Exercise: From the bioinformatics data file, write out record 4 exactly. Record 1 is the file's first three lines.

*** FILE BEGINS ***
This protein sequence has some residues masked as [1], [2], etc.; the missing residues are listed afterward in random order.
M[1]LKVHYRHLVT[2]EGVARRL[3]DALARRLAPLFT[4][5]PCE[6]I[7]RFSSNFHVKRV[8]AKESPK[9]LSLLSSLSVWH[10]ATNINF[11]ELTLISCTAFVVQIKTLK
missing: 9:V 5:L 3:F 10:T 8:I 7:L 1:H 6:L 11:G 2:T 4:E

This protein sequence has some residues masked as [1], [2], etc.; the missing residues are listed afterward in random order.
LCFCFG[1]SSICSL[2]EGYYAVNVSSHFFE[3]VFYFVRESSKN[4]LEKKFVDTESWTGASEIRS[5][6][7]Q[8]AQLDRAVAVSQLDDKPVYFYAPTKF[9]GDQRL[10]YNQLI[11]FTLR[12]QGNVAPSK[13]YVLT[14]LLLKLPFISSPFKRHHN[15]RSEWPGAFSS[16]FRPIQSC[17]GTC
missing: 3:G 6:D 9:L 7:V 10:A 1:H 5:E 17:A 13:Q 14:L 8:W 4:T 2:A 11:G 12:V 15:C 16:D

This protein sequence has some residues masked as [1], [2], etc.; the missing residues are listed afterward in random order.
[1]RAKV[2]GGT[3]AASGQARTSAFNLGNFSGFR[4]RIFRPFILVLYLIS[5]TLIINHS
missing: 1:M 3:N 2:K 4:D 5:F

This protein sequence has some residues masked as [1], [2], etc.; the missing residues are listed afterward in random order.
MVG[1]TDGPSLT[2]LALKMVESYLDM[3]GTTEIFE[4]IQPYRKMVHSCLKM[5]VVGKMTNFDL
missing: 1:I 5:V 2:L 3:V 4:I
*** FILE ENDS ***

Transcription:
This protein sequence has some residues masked as [1], [2], etc.; the missing residues are listed afterward in random order.
MVG[1]TDGPSLT[2]LALKMVESYLDM[3]GTTEIFE[4]IQPYRKMVHSCLKM[5]VVGKMTNFDL
missing: 1:I 5:V 2:L 3:V 4:I